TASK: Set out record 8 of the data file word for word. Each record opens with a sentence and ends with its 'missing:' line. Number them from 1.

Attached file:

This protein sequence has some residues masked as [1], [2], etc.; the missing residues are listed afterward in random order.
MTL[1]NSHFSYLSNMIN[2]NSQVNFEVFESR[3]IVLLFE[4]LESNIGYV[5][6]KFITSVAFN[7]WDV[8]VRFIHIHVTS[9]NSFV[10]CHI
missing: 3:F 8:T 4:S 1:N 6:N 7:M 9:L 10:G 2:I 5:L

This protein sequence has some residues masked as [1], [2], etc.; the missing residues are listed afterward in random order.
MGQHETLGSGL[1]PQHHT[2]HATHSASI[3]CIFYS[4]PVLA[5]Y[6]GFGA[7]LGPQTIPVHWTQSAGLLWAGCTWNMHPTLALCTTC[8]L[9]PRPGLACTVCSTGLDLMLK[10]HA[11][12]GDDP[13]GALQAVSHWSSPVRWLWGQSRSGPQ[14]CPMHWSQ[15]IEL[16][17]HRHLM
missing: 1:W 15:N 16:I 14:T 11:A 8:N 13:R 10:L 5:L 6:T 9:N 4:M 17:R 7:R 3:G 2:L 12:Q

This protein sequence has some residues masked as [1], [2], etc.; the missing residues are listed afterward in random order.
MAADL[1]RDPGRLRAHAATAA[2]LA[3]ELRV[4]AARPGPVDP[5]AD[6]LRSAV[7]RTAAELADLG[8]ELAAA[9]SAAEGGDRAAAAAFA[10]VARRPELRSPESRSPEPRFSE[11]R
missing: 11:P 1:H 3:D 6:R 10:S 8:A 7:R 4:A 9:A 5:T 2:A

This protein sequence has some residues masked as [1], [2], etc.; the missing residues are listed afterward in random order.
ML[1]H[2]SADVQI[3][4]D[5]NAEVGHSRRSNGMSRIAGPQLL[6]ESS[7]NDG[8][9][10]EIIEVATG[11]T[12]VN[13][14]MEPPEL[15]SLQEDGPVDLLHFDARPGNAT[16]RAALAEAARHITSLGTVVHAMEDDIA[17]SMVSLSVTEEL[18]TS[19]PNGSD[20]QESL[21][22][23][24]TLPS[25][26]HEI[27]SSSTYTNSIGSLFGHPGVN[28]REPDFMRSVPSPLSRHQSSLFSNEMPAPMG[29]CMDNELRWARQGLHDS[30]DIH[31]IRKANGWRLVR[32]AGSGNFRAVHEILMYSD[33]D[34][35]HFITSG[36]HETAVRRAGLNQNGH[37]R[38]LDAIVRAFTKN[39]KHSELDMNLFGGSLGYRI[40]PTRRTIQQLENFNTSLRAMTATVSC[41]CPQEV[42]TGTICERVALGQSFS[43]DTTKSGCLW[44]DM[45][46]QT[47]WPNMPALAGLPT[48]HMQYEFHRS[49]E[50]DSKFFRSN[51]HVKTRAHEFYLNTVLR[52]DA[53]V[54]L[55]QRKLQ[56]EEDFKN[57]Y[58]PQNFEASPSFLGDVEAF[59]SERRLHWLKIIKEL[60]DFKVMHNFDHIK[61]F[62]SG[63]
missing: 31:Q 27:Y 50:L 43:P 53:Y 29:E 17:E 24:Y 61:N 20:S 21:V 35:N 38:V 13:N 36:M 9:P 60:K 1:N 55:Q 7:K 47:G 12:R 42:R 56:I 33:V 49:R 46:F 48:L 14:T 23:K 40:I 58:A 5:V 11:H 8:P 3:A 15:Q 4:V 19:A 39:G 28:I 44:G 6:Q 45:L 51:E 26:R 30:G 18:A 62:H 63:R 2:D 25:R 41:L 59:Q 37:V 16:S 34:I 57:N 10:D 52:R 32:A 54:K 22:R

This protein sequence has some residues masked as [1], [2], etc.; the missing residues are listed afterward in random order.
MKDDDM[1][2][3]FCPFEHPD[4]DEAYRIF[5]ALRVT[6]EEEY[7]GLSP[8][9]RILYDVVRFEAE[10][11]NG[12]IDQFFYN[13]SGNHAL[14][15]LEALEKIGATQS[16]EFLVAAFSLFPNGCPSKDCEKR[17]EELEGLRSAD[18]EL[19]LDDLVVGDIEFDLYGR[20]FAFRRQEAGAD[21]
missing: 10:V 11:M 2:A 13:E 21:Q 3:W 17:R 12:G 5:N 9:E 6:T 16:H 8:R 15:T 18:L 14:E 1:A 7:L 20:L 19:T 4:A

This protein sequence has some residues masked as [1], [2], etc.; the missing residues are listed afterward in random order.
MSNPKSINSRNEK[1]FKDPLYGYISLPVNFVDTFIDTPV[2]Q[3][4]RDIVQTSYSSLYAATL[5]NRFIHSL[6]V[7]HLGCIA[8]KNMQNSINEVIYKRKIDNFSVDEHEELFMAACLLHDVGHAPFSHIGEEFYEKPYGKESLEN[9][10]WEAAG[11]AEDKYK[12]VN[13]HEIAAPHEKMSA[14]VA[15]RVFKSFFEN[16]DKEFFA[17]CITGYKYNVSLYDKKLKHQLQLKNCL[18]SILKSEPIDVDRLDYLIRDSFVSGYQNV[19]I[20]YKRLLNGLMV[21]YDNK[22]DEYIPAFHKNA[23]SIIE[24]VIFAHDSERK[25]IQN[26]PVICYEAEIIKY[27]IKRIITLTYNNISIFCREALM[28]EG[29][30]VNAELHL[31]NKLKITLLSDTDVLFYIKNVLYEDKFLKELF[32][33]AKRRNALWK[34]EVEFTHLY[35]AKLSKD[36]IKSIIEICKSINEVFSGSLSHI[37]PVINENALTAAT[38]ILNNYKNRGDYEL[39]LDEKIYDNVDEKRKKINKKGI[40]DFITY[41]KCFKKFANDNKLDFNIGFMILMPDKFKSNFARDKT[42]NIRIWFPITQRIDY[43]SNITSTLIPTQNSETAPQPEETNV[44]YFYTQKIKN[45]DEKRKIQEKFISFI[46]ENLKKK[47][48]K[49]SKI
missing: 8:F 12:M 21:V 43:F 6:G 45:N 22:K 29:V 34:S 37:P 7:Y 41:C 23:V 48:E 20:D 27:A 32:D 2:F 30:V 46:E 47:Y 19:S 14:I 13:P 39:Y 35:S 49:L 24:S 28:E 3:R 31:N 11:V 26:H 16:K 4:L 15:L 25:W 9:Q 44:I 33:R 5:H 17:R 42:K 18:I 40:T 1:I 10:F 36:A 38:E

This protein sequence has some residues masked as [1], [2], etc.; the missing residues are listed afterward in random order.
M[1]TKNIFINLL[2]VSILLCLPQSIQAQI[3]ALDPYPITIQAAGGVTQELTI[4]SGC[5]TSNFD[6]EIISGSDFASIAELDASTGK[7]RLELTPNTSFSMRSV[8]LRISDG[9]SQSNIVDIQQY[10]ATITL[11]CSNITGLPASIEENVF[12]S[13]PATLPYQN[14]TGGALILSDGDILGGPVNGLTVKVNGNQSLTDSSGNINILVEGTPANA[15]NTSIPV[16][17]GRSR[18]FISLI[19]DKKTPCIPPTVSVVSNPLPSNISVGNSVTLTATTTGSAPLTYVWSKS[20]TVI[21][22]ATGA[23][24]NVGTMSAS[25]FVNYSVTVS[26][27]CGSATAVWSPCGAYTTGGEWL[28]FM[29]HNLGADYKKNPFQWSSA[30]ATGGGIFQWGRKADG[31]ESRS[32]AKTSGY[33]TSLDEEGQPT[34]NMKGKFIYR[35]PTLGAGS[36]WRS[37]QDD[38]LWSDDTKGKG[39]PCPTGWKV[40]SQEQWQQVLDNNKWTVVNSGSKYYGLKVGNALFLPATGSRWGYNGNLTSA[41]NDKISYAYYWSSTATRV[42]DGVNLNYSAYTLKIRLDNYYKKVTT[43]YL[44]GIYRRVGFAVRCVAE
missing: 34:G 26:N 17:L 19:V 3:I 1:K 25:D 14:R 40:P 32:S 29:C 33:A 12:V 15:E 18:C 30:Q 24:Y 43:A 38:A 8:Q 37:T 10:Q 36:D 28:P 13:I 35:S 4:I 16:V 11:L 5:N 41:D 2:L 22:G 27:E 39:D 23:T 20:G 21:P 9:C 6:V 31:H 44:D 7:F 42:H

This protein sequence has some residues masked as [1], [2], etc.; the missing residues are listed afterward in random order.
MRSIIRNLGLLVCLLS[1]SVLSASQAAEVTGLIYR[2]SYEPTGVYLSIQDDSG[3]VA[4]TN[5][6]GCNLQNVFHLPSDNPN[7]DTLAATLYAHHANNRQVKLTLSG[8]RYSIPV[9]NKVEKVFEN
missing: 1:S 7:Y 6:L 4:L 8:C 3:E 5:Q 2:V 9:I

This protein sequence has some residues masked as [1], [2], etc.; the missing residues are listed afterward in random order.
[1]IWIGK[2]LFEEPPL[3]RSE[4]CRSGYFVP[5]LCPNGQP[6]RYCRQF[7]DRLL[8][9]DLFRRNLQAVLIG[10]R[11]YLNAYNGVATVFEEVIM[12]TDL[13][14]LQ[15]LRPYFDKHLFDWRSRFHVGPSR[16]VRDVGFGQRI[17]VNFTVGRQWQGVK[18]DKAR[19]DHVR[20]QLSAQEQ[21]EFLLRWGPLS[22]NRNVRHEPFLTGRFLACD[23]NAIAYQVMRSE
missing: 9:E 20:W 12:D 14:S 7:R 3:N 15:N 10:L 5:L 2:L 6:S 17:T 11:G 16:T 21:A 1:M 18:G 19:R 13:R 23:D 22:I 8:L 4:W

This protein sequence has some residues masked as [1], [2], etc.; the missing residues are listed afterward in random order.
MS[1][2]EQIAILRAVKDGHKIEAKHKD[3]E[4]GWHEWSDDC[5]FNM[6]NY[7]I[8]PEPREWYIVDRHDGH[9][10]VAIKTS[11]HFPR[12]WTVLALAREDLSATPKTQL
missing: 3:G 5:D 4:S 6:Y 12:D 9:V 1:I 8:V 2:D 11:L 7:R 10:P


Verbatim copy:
This protein sequence has some residues masked as [1], [2], etc.; the missing residues are listed afterward in random order.
MRSIIRNLGLLVCLLS[1]SVLSASQAAEVTGLIYR[2]SYEPTGVYLSIQDDSG[3]VA[4]TN[5][6]GCNLQNVFHLPSDNPN[7]DTLAATLYAHHANNRQVKLTLSG[8]RYSIPV[9]NKVEKVFEN
missing: 1:S 7:Y 6:L 4:L 8:C 3:E 5:Q 2:V 9:I